Karl Edward Wagner and Drake cowrote a short story that was published in the 1974 first issue of the "little"/"semi-pro" fantasy-fiction magazine Midnight Sun. The tale predated the cult films Without Warning (1980) and Predator (1987) but anticipated something of the alien hunter/predator-on-Earth scenario, though set in ancient Rome. In the '80s, Drake and Wagner nursed the tale into a full-length novel, Killer, which I enjoyed, despite Drake's bad experience with this particular project. The Roman Empire and its frontiers provided a backdrop for his cycle of short bromance historical fantasies featuring the lethal Centurion, Vettius, and his cunning two-fisted merchant pal Dama, as they confront menaces both human and unnatural. Rome also was the setting or inspiration for some of his other short and long fiction. He may have gained a larger audience with the short tale "Ranks of Bronze", which, along with Orson Scott Card's "Ender's Game", I first encountered in the initial volume of Jerry Pournelle's anthology There Will Be War. "Bronze" was expanded into a well-received Bildungsroman novel, which inspired some follow-up books (I first learned about Bildungsromane on his website, an invaluable resource for his fans and scholars).

Not all of Drake's work "popped" for me. For instance, the first and only novel in his proposed "Crystal Walls" series, The Sea Hag, displayed some lively imagination but fell short of the Jack Vance-ian heights he was aiming for. And the follow up to Skyripper seemed to be set in an alternate universe where the conundrum the first book had been building up to was erased. However, a lot of his odd experiments rocked. I warmed up to his "RCN" space-opera series, based, sometimes literally, on Patrick O'Brian's historical Aubrey/Maturin novels. His expansion of Jim Kjelgaard's 1951 paleolithic novel Fire Hunter, The Hunter Returns, enthralled me as much as the original had. His two novels based on Henry Kuttner and C. L. Moore's "Clash By Night", The Jungle and Surface Action, were crammed full of terra-formed Venusian future-naval dreadnaught engagements and horror-choked jungles and seas, another striking deathworld. His take on the Cthulhu Mythos, by way of Joseph Conrad, "Than Curse the Darkness",
was a uniquely feral entry into the pantheon and provided a frightening and absolutely inhuman interpretation of Nyarlathotep, the Dweller in Darkness itself; no chatty Dark Man avatar for this version of the Crawling Chaos (unlike the walking dudes of Robert Bloch's early "The Shadow from the Steeple" and Stephen King's much later The Stand)--Drake's Nyarlathotep was an other-dimensional alien cancer attempting to metastasize throughout our world, summoned to the Congo by those who had been maimed by the Colonials. After humanity has been granted a breather to continue existing, the survivors reflect upon the situation; an American gunslinger, retained as a bodyguard, realizes that he and the singularly unempathic party he is with are the "good guys" and has himself a good laugh. A patented David Drake approach to their victory. That yarn scarred me quite deeply as did a lot of Drake's other efforts.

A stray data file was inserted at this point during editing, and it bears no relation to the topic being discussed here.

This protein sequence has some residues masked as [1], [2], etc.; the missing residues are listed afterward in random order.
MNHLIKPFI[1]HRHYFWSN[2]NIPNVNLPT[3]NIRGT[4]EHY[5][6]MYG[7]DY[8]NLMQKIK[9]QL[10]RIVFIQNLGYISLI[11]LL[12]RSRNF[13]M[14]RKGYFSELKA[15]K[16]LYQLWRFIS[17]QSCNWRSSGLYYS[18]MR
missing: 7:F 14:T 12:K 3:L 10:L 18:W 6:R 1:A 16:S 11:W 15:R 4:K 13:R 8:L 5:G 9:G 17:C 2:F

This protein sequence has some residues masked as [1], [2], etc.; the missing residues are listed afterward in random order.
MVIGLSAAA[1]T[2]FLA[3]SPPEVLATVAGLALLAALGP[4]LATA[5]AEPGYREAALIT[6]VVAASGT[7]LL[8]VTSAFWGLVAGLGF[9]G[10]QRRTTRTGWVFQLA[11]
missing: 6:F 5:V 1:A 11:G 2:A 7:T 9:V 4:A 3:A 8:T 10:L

Finally, he could be quite prescient. His three "Jed Lacey" stories, involving a diagnosed sociopath who is subjected to a behavior-modifying aversion/Ludovico Technique due to his crimes, but who is subsequently "repurposed" as an investigator because he's useful to his AI-governed society, is set in a "Nation without Walls," a near-future United States riddled with omnipresent surveillance technology...a reality accepted by much of the population. When these stories began appearing in the 1970's, a Nation without Walls must have seemed comfortably like fanciful speculative fiction to most readers... 
David Drake and his contributions won't be forgotten by me.

--Jeff Segal

For more of today's short-story posts, please see Patti Abbott's blog.

Saturday, December 23, 2023

1959 Jazz Albums and the Grammys: Saturday Music Club

1959: The Year That Changed Jazz

Lambert, Hendricks & Ross: The Hottest New Group in Jazz

Max Roach Quintet: The Many Sides of Max

Toshiko Akiyoshi: "The Village"

Cecil Taylor Trio and Quintet: Love for Sale

Sun Ra And His Arkestra: "Ancient Aiethopia"

Gerry Mulligan Quartet: What is There to Say?

From Wikipedia: Grammys for 1959 releases




Composing and arranging




Musical show[edit]

The Gil Evans Orchestra featuring Miles Davis: 

Packaging and notes[edit]


Production and engineering



Lola Albright and Shorty Rogers & band:

Jazz on a Summer's Day (1959 film)

Pull My Daisy (score by David Amram)

From Spirituals to Swing (1959 album of 1937/39 concerts)